Odéon Théâtre de l’Europe, Paris;  10 March 2020

Writer: Tennessee Williams

Director: Ivo van Hove

From the moment it was announced that Ivo van Hove was to direct Tennessee Williams’s early masterpiece La Ménagerie de Verre (The Glass Menagerie) for Odéon Théâtre de l’Europe and that the role of Amanda Wingfield would be played by the legendary French actress Isabelle Huppert, tickets started flying out of the box office

How heartbreaking then that, just a few days into the seven-week run, the theatre announced that it – and the remainder of its spring season – was to be cancelled as the Coronavirus epidemic tightened its grip on the country. And how disappointing that thousands of theatregoers would be denied the rare privilege of watching, live on the vast Odéon stage, one of the great actors of our time going about her craft.

Huppert’s performance as Williams’s sexually needy, faded Southern belle, the single mother of two dysfunctional children, is nothing short of extraordinary. Under van Hove’s piercing direction, its layered subtlety stretches and raises those of her fellow cast members, Justine Bachelet as her daughter Laura, Nahuel Pérez Biscayart as her son Tom and Cyril Guei as the affable gentleman caller Jim O’Connor.

At once fragile, girlish and as tough as old boots, Amanda is a survivor and an indomitable fighter, who is at her most lethal – and most vulnerable – when either of her children is hurting. And hurting they most certainly are.


Biscayart brings a dangerous, highly physical edge to the autobiographical character of Tom, an aspiring writer trapped in a dead end factory job, and a closet homosexual, nervously guarding a secret existence lived out under cover of darkness and on the pretence of frequent visits to the movies.


The mother-daughter relationship is strange and disturbing. In contrast with more traditional portrayals, van Hove imagines Laura as physically sound but psychologically damaged beyond repair. In Bachelet’s fearless performance, there are times when she seems barely human, clinically attached to her mercurial mother, spoon fed, sleeping on the floor, crawling around like an animal but blooming with joy in her tragically brief encounter with Geui’s well-intentioned Jim.


The moment when he realises the impact of his thoughtless advance on this deeply impressionable girl is beautifully nuanced, though the accidental smashing of her precious glass unicorn misses a vital dramatic beat in signalling the finality of Laura’s mental descent. It is left to Huppert again to step forward, undermining her daughter’s perceived failure as a woman as she flirts shamelessly and effortlessly with the ingenuous Jim.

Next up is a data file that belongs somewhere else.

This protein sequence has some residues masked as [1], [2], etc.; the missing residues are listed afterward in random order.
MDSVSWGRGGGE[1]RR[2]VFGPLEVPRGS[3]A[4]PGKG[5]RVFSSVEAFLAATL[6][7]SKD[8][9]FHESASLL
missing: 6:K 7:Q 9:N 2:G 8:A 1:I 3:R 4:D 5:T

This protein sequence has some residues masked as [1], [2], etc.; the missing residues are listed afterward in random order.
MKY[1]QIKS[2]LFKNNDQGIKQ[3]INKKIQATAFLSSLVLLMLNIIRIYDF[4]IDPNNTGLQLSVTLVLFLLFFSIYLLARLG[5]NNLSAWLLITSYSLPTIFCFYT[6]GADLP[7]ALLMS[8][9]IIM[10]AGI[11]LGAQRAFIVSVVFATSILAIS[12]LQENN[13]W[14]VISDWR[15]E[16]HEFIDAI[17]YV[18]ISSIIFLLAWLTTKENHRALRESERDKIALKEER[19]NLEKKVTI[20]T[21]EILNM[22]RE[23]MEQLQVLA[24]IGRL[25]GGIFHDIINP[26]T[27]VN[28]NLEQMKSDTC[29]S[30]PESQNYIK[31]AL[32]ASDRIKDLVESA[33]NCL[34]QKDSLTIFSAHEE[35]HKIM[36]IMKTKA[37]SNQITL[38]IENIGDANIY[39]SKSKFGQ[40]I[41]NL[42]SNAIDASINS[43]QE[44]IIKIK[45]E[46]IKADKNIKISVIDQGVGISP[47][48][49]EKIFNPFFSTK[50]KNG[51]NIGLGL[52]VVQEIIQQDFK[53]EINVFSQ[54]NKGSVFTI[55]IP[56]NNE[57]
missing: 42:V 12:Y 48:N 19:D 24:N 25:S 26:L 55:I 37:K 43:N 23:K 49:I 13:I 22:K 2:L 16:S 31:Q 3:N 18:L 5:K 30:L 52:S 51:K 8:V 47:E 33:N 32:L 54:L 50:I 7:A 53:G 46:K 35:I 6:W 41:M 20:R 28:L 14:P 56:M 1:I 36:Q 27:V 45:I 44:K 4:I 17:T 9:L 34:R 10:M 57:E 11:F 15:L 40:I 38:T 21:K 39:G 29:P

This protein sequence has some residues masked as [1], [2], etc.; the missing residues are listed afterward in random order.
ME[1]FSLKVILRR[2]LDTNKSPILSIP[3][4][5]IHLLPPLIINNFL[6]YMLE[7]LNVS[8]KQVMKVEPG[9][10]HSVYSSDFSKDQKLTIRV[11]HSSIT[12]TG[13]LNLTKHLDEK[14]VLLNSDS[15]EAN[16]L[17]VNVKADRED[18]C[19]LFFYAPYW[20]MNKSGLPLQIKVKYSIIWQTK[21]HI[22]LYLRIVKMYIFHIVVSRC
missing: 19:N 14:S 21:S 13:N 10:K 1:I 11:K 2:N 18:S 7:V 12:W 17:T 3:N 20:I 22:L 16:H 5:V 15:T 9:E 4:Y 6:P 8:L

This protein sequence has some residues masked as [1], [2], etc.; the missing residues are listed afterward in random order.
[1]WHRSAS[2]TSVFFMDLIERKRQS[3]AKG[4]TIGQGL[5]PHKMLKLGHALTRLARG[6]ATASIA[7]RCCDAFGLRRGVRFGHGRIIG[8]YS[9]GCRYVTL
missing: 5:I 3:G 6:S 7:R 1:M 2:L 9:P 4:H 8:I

There is much to admire, much to process, intellectually and emotionally, but – and it is a very big but – this intelligent, sensitively interpreted production looks simply horrible. Why designer Jan Versweyveld has chosen to drench one of the most plangent, delicate and sweetly tinted plays of the 20th century in a festering, claustrophobic set, reminiscent of an IRA prisoner’s dirty protest cell, is a mystery.

The entire visual palette is the colour of excrement, large amounts of which appear to have been smeared on walls and floor and onto which have been sketched the faces of former occupants of the apartment, including Amanda’s drunken, long-absent husband.

The living space is windowless and low ceilinged, with gnarled nooks and crannies and a tiny hidden cupboard which houses the collection of glass treasures. Beyond the narrow brown-carpeted staircase there is no hint of sweet night air or the moonlit rooftop where Tom seeks nightly solace. The fetid atmosphere serves to heighten not only the awfulness of Laura’s sub-human existence but the closed prison into which Tom’s dash for freedom will forever condemn his sister and inconsolable mother.


Huppert is tremendously powerful in the play’s terrible final moments. Amanda’s wails of despair seem to well up from the very depths of her being, her fighting spirit extinguished, her hopes and dreams utterly crushed.

Between now and Christmas, La Ménagerie de Verre is due to tour internationally to Anvers, London (Barbican 5 to 11 June), Tokyo, Hambourg, Luxembourg and Athens. There will be regular news updates on:

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